In order to escape a concentrationary universe – and it doesn’t have to be a work camp, prison or other form of incarceration; the theory applies to any manifestation of totalitarianism – there is the (mystical) solution of faith. But this will not be talked about in what follows, as faith is the consequence of a grace selective in its essence.
The three solutions are strictly secular; they have a practical character and are accessible to anybody.
The First Solution: Solzhenitsyn’s
First briefly mentioned by Aleksandr Isayevich in The First Circle, he returns to it in the first volume of The Gulag Archipelago.
It consists of this: anybody detained by Securitate or other such investigative body has to say, without hesitation: in this moment I die. They can talk to themselves, consolingly: it is such a pity about myself, my youth or my old age, my spouse, my children, my talent, my possessions or my power, my lover, the wines I will never drink, the books I will never read, the walks I will never take, the music I will never listen to, etc, etc, etc. But something is certain and irreparable: from this moment on I am a dead man.
If he thinks like that, without hesitation, he’s saved. There is nothing they can do to him. He cannot be threatened, blackmailed, deceived. Once he considers himself dead, nothing can scare, rouse, or attract him anymore. He cannot be provoked. There is nothing – because he has no more hope, because he is out of this world – that he longs for anymore, nothing to sell his soul for, his peace, his honour. There is no currency for his betrayal.
It’s imperative of course for the decision to be firm, definitive. You declare yourself deceased, you consent to death, you abolish any hope. You can regret – like Madame d’Houdetot – your life, but this moral suicide, this anticipated death, will not fail. The risk of yielding, of denunciation, or of a false confession, has forever disappeared.
The Second Solution: Aleksandr Zinovyev’s
Is the solution found by one of the characters in his book The Yawning Heights. The character is a young man, with the allegorical name of Tramp. The solution consists in total maladjustment to the system. The Tramp has no house, no papers, no job; he’s a vagabond, a parasite. He lives from day to day, from other people’s charity; he eats here and there. He’s dressed in rags. He works sporadically, sometimes, when and if something comes his way. He spends all his time in prison or work camps, he sleeps wherever. He roams. Nothing will make him enter the system, not even the most insignificant, miserable, dullest of jobs. He’s unlike the character from Arthur Schnitzler’s novels, who, obsessed by the fear of responsibility, ends up a swineherd. NO, the Tramp projects himself (existentialist style) once and for all, a stray dog, a Buddhist beggar monk, a fool, a madman for (into) freedom.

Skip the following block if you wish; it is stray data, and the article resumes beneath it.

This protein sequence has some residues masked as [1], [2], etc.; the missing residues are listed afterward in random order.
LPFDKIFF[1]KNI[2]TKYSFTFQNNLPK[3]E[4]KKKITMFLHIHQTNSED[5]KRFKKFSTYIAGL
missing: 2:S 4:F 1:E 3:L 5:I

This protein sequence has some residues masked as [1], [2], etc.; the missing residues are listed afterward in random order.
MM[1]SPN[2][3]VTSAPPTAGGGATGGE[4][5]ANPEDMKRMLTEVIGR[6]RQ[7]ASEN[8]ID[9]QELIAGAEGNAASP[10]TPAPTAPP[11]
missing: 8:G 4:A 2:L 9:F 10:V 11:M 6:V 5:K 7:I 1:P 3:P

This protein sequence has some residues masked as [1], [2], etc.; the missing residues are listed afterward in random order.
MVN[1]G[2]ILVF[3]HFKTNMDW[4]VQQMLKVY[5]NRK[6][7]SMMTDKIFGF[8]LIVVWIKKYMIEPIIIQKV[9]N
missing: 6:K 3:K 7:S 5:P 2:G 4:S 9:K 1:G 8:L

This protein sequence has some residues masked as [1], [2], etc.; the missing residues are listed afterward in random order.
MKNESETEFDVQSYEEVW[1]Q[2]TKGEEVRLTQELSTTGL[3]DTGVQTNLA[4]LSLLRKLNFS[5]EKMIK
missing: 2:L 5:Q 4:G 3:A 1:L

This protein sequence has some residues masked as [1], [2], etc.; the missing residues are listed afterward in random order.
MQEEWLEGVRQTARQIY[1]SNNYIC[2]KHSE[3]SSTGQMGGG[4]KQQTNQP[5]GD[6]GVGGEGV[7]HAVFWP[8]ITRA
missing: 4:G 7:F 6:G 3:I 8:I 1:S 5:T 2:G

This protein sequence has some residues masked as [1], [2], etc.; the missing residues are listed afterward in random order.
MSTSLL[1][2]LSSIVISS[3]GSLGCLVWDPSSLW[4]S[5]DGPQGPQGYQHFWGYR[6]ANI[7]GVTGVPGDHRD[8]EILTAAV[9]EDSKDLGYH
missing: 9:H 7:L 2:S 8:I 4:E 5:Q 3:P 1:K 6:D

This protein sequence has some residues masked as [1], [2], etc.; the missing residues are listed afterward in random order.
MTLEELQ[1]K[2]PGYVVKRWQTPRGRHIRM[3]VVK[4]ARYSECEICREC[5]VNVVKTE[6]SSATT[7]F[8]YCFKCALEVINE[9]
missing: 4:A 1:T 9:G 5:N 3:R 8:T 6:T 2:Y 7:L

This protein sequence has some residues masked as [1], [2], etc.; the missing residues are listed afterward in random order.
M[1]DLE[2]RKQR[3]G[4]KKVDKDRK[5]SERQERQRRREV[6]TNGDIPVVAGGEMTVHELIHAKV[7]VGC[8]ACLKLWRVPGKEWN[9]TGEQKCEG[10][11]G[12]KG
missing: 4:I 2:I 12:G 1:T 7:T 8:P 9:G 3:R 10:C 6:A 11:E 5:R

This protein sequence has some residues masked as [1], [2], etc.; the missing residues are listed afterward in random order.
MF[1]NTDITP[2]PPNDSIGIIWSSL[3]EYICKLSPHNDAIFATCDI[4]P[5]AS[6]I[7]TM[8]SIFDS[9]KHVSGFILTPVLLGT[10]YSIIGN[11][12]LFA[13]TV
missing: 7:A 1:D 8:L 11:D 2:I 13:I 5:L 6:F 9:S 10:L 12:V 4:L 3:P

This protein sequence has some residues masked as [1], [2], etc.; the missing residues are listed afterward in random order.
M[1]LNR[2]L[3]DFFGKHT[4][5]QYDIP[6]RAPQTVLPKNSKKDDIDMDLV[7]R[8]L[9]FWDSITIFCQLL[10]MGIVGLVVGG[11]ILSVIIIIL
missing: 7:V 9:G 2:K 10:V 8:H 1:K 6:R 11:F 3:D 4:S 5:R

This type of man, on the edge of society, is also immune: the system cannot exert any pressure on him, they have nothing to take from him, nothing to offer him. They can always detain, harass, abuse, insult him, but he escapes them. He has consented once and for all to spend his life in a perpetual lunatic asylum. He has made a creed out of poverty, distrust and frivolousness; he resembles a wild animal, a scrawny beast, a highway robber. He’s Stendhal’s Ferrante Palla. He’s Matei Calinescu’s Zacharias Lichter. He’s a laic fool-for-Christ, an eternal traveller (and what’s Wotan’s name on his descent to Earth? Der Wanderer), a wandering Jew.
And he has a loose mouth, he talks incessantly, he tells the most dangerous anecdotes, he doesn’t know what respect is; he makes fun of everything, he says whatever crosses his mind, he utters truths that others cannot allow themselves to whisper. He’s the child from The Emperor’s New Clothes. He’s King Lear’s buffoon. He’s the wolf from La Fontaine’s brave fable: he does not know what a collar is.
He is free, free, free.
The Third Solution: Winston Churchill and Vladimir Bukovski’s
To sum it up: in the presence of tyranny, oppression, misery, misfortune, disaster, calamity, you not only refuse to give up, but you extract out of all misfortune the most ardent desire to live and to fight.
In March 1939, Churchill was saying to Martha Bibescu: „There will be war. The British Empire will be reduced to rubble. Death is hard on our heels. But I can feel myself getting twenty years younger.”